​Civil groups question NEC audit | Phnom Penh Post

Civil groups question NEC audit


Publication date
12 July 2013 | 00:30 ICT

Reporter : Stuart White and Meas Sokchea

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National Election Committee officials announce the results of their voter list audit for the upcoming elections in Phnom Penh yesterday. PHA LINA

THE National Election Committee yesterday presented the results of an independent audit of the nation’s voter lists, reporting that only three per cent of eligible voters’ names checked could not be accounted for.

But the NEC only arrived at that figure by cross-checking their results in a private central database after their initial field test revealed 9.7 per cent of voter names missing, a number close to earlier independent surveys that slammed the accuracy of the list.

NEC president Im Suosdey presented the audit yesterday – conducted at a cost of $30,000 – as a refutation of an earlier survey from the National Democratic Institute, among others, that highlighted a 9.4 per cent rate of missing names.

According to Suosdey, another 5.9 per cent of voter names were found in further searches conducted at the NEC Computer Center, the methodology of which was not shared in the audit report.

“Compared to the 2011 commune elections, we see that the findings of [election monitor] Comfrel were good, but the NEC still doesn’t believe them,” said Suosdey, referring to a 2011 survey by the election watchdog that found that 1.5 million registered voters were missing from the lists. “NEC found that only three per cent of names were missing.”

However, Hang Puthea, executive director of the Neutral and Impartial Committee for Free and Fair Elections in Cambodia, said the NEC had conducted the audit as a clear response to the one released by his organisation and the NDI.

“If it is a real independent company.… I think that the result is maybe not quite different from the results which civil society has found.”

NDI senior director Laura Thornton was also quick to note that the results of her study – and those carried out by Comfrel – weren’t so different from those of BMRS Asia, the Bangkok-based firm contracted for the audit.

“The field audit of this group found exactly what we found,” she said. “It’s statistically the same.”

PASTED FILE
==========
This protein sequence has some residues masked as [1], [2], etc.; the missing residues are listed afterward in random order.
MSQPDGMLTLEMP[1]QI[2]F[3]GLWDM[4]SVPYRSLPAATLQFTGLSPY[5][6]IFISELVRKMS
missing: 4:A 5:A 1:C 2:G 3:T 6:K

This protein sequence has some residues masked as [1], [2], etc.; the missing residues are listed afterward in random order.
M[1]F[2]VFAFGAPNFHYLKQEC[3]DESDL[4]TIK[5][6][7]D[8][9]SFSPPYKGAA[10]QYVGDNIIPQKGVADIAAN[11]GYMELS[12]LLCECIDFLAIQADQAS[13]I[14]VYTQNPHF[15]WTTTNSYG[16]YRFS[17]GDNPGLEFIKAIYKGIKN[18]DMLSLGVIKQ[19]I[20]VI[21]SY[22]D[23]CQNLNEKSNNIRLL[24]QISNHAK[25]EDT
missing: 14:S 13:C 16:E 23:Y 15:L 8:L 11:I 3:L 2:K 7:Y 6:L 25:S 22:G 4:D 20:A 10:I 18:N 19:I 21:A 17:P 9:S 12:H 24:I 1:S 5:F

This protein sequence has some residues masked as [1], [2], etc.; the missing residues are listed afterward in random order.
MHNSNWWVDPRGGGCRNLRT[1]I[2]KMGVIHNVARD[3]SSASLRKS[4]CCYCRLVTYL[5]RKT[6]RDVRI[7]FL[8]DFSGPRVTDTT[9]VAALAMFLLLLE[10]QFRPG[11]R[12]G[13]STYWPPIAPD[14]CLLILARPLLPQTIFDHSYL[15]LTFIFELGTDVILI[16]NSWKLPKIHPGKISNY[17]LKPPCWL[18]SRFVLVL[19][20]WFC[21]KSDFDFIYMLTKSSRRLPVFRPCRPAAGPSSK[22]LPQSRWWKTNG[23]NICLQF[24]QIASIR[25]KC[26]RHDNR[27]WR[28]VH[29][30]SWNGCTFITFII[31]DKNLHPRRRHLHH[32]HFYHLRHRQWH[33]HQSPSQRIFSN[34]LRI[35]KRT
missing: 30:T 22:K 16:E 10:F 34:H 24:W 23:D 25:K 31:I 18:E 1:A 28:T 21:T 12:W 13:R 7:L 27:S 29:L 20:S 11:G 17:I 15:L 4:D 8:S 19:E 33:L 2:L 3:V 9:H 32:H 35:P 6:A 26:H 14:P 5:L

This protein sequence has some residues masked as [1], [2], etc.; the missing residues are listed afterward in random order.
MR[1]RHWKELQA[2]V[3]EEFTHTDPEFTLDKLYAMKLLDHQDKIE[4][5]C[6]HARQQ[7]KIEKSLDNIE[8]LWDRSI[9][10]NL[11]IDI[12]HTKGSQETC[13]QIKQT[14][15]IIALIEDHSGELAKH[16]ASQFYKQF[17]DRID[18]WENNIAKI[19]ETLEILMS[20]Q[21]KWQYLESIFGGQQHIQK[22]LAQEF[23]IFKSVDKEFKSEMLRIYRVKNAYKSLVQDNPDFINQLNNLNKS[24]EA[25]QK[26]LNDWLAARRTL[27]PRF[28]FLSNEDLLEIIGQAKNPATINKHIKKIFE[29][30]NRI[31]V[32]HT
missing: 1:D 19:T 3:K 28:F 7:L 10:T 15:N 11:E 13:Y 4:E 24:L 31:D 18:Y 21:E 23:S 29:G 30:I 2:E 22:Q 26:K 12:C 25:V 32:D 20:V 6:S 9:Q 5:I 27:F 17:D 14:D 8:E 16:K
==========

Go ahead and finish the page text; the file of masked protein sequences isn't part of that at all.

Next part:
The NEC didn’t disclose the methods it used to find the initially missing names, saying simply that auditors at NEC headquarters “had more time to conduct the search”, and that the search centre had “advanced capabilities”.

The election body also didn’t say whether these capabilities would be available to polling stations on Election Day. NEC officials could not be reached for comment, despite repeated attempts.

Phoung Vuthy, director of BMRS Asia’s Cambodia office, said that the double-checking process was usually necessitated by patchy rural internet penetration.

“The internet was slow in many provincial villages, and therefore, some checks were too slow to make, so we had to record the data, names, etc and then do a further final check when back in [Phnom Penh],” Vuthy said via email.

“After the fieldwork … we took the names that we could not find during the fieldwork to double check at the NEC computer centre in Phnom Penh, along with our own staff to witness.”

The “missing” names uncovered during the field tests actually turned out to be the result of misspellings, he added.

Thornton, however, said that if discrepancies existed in spellings and registration precincts, those discrepancies would still cause hang-ups come polling time.

“We stand by our audit, so we do believe that people are going to show up on Election Day and not be able to vote,” she said.

Nonetheless, she added, “I’m really, really happy that they did this audit.”

The NEC’s report on the audit didn’t outline the steps the body would take to amend the mistakes that it did find, but intimated that any such changes would come after the election.

It said the organisation would “look into solutions based on past experiences, suggestions of concerned stakeholders, and the post-election conference”.

The audit’s objectives also didn’t explicitly include repairing the voter list. Rather, the audit was conducted to “demonstrate the quality of the 2012 Voters’ Lists”.

However, NDI’s Thornton maintained that “the objectives of an audit should be to do an objective assessment of your list, and if you need to make changes, to make changes”.

According to Thornton, the NEC’s audit, though a positive step, was not complete.

An “authentic voter registry audit”, she said, needed to ensure that a sample of people’s names appeared on the list and verify that names appearing on the list belong to actual people.

In its survey, NDI found that 10.4 per cent of voters on the NEC’s list could not be located or accounted for.

Cambodia’s opposition has long pointed to discrepancies in the NEC’s lists, and frequently demands changes. However, senior leaders of the opposition could not be reached for comment.

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